Want to know what Warren Buffett (billionaire investor), Dick Cheney (American politician) and Charles Manson (a notorious murderer) all have in common?
For all of them it was a catalyst of change in their respective careers.
Perhaps this isn’t the case for everyone who’s read the book. At the time of the authors death in 1955 it had already sold 5 million copies. It has now sold over 15 million copies.
A revised edition was released in 1981, which is well worth reading. In the meantime, until you have time to read all 290 pages, here’s some key takeaways for job seekers and anyone currently networking themselves into a new career:
1. Become genuinely interested in other people.
It all starts with a simple phrase, which you need to word just the right way. Not, “What do you do?” But – “So, tell me about what you do?” One will lead to a short answers. The other opens the door for the other person to talk in detail about what they do.
You might wonder, but how does this help me?
Get someone onto the subject of themselves and they warm immediately to the person asking the questions.
Never underestimate the power of a smile.
A smile disarms, charms, serves as a gateway to making a human connection.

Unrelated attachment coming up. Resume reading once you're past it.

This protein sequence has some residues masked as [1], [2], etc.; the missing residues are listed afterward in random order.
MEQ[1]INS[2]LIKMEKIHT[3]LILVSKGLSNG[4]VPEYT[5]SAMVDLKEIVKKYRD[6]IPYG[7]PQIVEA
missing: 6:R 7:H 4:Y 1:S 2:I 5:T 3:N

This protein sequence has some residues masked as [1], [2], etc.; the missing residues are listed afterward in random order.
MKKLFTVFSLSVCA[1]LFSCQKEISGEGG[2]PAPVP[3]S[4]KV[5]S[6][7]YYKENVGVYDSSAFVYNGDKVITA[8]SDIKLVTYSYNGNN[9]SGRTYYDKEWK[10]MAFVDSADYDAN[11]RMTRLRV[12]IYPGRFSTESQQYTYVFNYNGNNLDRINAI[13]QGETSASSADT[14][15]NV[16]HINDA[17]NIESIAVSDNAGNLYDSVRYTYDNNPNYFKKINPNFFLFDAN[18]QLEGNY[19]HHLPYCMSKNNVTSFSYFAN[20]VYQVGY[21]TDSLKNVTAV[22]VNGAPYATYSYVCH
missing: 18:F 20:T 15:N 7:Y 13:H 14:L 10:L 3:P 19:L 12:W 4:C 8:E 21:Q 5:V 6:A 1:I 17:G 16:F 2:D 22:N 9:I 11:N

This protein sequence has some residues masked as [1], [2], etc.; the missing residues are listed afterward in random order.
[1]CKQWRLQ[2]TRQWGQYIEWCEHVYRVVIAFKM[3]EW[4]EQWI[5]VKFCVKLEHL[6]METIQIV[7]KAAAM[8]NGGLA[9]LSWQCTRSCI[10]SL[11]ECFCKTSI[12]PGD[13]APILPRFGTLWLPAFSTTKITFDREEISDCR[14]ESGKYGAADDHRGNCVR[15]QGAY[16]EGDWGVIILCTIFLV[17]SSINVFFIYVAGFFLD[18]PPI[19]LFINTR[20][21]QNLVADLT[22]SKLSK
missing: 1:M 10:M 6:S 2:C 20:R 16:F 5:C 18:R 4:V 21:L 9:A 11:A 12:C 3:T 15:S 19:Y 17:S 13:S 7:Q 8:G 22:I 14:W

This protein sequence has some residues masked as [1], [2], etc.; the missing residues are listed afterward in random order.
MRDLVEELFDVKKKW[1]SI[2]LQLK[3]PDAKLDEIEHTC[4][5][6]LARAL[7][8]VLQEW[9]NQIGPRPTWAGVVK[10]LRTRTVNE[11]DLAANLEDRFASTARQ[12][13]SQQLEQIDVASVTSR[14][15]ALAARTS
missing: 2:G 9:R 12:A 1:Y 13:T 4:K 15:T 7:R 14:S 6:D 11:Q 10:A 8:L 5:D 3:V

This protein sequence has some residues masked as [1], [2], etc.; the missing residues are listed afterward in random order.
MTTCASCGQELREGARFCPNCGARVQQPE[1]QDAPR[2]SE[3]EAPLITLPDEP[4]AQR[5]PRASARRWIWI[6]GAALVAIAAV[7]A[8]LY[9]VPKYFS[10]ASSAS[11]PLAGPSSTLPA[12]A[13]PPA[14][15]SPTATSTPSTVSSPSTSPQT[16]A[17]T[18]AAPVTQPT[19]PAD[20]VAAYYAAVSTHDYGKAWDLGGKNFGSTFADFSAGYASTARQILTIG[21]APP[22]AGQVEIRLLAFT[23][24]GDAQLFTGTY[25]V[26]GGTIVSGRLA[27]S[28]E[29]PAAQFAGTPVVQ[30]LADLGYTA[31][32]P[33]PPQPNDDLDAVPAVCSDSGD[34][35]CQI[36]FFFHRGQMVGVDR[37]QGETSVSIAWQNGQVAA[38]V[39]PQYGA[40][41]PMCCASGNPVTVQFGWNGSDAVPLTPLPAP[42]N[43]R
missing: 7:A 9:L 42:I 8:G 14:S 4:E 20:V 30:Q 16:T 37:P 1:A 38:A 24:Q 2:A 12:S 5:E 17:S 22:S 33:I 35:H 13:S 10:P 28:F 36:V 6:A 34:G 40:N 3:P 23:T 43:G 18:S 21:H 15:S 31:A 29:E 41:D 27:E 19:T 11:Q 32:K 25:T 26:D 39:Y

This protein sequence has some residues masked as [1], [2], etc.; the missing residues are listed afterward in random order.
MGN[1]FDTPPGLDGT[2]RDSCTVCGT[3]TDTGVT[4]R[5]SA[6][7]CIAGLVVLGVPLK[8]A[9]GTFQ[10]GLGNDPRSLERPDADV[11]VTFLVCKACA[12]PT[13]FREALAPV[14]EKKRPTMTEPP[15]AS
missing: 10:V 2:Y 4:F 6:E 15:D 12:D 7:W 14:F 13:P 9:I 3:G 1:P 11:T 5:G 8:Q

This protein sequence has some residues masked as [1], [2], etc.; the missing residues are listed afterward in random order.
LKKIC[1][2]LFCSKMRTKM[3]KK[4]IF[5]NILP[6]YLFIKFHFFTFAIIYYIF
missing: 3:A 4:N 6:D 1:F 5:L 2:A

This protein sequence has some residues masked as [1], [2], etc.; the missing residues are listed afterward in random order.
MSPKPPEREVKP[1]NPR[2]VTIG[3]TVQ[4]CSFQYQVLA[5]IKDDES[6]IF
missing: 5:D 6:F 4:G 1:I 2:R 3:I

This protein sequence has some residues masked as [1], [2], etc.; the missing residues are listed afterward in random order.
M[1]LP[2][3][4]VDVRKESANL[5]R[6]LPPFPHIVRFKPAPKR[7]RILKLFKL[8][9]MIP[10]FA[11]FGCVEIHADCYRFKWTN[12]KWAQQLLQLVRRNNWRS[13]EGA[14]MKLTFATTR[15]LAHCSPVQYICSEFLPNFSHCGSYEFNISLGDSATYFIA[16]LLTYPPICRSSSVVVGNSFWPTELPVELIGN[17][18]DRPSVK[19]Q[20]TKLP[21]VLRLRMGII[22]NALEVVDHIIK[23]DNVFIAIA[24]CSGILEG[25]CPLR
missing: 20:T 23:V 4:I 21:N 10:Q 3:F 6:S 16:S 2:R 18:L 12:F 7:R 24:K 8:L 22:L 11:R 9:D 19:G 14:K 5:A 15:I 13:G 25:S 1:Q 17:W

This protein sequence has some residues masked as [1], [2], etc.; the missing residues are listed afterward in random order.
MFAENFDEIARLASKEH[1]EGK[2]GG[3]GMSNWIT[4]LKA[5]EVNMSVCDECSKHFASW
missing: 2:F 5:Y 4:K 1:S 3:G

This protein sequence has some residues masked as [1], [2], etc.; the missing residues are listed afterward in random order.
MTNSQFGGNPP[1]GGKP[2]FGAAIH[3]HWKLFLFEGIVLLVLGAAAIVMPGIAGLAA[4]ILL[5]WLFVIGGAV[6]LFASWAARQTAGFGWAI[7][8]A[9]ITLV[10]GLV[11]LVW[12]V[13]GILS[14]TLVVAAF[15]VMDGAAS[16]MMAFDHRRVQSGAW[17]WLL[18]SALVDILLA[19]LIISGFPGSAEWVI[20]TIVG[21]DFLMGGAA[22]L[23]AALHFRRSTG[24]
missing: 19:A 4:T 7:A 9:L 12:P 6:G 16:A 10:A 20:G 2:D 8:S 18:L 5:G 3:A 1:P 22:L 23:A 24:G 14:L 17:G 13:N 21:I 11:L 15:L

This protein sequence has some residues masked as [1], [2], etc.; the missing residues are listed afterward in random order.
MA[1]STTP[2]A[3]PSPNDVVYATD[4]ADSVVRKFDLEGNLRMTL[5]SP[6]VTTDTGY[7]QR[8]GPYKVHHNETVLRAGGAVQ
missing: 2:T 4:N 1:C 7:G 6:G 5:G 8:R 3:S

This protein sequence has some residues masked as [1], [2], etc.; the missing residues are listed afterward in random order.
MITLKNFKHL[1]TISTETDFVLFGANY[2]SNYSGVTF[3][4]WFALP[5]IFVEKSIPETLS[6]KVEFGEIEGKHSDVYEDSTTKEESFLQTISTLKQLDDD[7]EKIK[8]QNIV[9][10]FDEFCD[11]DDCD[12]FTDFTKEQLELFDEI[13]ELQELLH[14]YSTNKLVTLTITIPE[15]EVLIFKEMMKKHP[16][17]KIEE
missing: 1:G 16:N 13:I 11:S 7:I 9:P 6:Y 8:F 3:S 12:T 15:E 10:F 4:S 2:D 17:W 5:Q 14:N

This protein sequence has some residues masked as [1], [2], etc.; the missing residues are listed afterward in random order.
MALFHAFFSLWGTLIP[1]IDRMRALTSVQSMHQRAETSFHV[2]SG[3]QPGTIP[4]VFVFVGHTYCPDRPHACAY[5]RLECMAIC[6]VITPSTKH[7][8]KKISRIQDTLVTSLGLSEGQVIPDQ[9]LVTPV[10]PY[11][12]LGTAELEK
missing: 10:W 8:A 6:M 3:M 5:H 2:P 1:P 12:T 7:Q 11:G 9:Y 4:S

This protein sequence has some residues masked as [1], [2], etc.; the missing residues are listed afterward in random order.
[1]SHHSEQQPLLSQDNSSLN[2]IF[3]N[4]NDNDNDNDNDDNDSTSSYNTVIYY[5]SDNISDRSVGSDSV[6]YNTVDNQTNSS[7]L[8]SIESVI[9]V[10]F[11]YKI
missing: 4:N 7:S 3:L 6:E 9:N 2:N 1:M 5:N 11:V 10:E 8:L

3. Be a good listener. Encourage others to talk about themselves.
We have two ears and one mouth, so why are we so good at using one twice as much as the other?
People who are good listeners flip the listening – talking ratio on its head.
Not only does that not harm them – it certainly didn’t do Warren Buffett any harm – it helps. Being the quietest one in the room can be a great show of strength and insight. Only once you’ve gathered enough insight into another person can you put that to use. Let them talk. Ask questions. Actually be interested.
A recruiter or HR executive will remember that conversation, and you will know a lot more than other candidates when you do a follow-up email.
4. Talk in terms of the other person’s interest.
This is when listening skills get kicked up a gear. Pay special attention to the language the other person uses. The words they use to describe their interests, passions, job, company the work for, family, and anything they mention more than once.
Mirroring spoken language, like facial expressions and body language are all powerful techniques when winning someone over.
5. Make the other person feel important – and do it sincerely.
All of these techniques combined: listening, smiling, asking questions, mirroring – and you will successfully make the other person feel important.
Providing you do all of this with sincerity.
Like a smile, charm, or an attempt at charisma, will fall flat if faked. Bring your A-game if you are going to attempt any of this at a networking event or in an interview.
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